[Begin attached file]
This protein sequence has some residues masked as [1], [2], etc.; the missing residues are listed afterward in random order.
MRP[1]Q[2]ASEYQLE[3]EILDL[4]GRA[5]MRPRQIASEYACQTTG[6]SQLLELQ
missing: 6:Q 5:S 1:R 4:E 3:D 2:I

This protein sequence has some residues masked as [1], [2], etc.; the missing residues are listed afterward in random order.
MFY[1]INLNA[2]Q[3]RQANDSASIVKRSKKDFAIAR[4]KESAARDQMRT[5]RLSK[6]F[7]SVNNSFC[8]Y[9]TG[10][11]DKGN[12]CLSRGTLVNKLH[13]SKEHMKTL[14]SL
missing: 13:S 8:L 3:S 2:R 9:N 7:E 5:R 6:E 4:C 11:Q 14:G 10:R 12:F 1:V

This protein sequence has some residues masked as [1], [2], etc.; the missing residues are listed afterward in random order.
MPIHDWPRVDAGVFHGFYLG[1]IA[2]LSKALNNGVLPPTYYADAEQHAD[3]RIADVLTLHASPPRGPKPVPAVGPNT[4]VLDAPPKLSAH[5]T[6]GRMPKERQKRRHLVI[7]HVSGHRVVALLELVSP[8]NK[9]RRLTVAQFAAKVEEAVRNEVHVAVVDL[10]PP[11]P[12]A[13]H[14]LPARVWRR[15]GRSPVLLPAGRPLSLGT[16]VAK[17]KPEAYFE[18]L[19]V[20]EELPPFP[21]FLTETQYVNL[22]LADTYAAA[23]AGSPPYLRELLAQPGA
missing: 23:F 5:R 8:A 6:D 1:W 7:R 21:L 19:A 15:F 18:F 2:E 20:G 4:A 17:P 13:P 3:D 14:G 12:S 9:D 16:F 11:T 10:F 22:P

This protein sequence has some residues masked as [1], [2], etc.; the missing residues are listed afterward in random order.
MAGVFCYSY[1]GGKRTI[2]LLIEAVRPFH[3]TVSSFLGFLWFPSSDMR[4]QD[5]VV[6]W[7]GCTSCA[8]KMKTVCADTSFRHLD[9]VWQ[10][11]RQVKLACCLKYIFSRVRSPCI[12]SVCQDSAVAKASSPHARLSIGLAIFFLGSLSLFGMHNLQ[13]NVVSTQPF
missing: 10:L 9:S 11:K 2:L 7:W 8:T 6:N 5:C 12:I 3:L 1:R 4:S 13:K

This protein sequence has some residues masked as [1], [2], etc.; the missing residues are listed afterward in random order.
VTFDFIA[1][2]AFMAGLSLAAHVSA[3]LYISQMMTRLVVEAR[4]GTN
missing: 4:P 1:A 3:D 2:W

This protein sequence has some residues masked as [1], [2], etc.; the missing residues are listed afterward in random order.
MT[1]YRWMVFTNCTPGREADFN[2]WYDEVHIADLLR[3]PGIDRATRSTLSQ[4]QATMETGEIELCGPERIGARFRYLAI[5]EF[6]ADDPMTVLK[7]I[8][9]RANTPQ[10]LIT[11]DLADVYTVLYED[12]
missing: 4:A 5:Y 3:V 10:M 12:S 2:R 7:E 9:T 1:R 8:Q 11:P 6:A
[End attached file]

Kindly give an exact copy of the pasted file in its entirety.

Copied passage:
This protein sequence has some residues masked as [1], [2], etc.; the missing residues are listed afterward in random order.
MRP[1]Q[2]ASEYQLE[3]EILDL[4]GRA[5]MRPRQIASEYACQTTG[6]SQLLELQ
missing: 6:Q 5:S 1:R 4:E 3:D 2:I

This protein sequence has some residues masked as [1], [2], etc.; the missing residues are listed afterward in random order.
MFY[1]INLNA[2]Q[3]RQANDSASIVKRSKKDFAIAR[4]KESAARDQMRT[5]RLSK[6]F[7]SVNNSFC[8]Y[9]TG[10][11]DKGN[12]CLSRGTLVNKLH[13]SKEHMKTL[14]SL
missing: 13:S 8:L 3:S 2:R 9:N 7:E 5:R 6:E 4:C 11:Q 14:G 10:R 12:F 1:V

This protein sequence has some residues masked as [1], [2], etc.; the missing residues are listed afterward in random order.
MPIHDWPRVDAGVFHGFYLG[1]IA[2]LSKALNNGVLPPTYYADAEQHAD[3]RIADVLTLHASPPRGPKPVPAVGPNT[4]VLDAPPKLSAH[5]T[6]GRMPKERQKRRHLVI[7]HVSGHRVVALLELVSP[8]NK[9]RRLTVAQFAAKVEEAVRNEVHVAVVDL[10]PP[11]P[12]A[13]H[14]LPARVWRR[15]GRSPVLLPAGRPLSLGT[16]VAK[17]KPEAYFE[18]L[19]V[20]EELPPFP[21]FLTETQYVNL[22]LADTYAAA[23]AGSPPYLRELLAQPGA
missing: 23:F 5:R 8:A 6:D 1:W 7:R 21:L 19:A 15:F 18:F 2:E 20:G 4:A 17:P 13:P 3:D 14:G 12:S 9:D 16:F 11:T 10:F 22:P

This protein sequence has some residues masked as [1], [2], etc.; the missing residues are listed afterward in random order.
MAGVFCYSY[1]GGKRTI[2]LLIEAVRPFH[3]TVSSFLGFLWFPSSDMR[4]QD[5]VV[6]W[7]GCTSCA[8]KMKTVCADTSFRHLD[9]VWQ[10][11]RQVKLACCLKYIFSRVRSPCI[12]SVCQDSAVAKASSPHARLSIGLAIFFLGSLSLFGMHNLQ[13]NVVSTQPF
missing: 10:L 9:S 11:K 2:L 7:W 8:T 6:N 5:C 12:I 3:L 1:R 4:S 13:K

This protein sequence has some residues masked as [1], [2], etc.; the missing residues are listed afterward in random order.
VTFDFIA[1][2]AFMAGLSLAAHVSA[3]LYISQMMTRLVVEAR[4]GTN
missing: 4:P 1:A 3:D 2:W

This protein sequence has some residues masked as [1], [2], etc.; the missing residues are listed afterward in random order.
MT[1]YRWMVFTNCTPGREADFN[2]WYDEVHIADLLR[3]PGIDRATRSTLSQ[4]QATMETGEIELCGPERIGARFRYLAI[5]EF[6]ADDPMTVLK[7]I[8][9]RANTPQ[10]LIT[11]DLADVYTVLYED[12]
missing: 4:A 5:Y 3:V 10:M 12:S 2:R 7:E 9:T 1:R 8:Q 11:P 6:A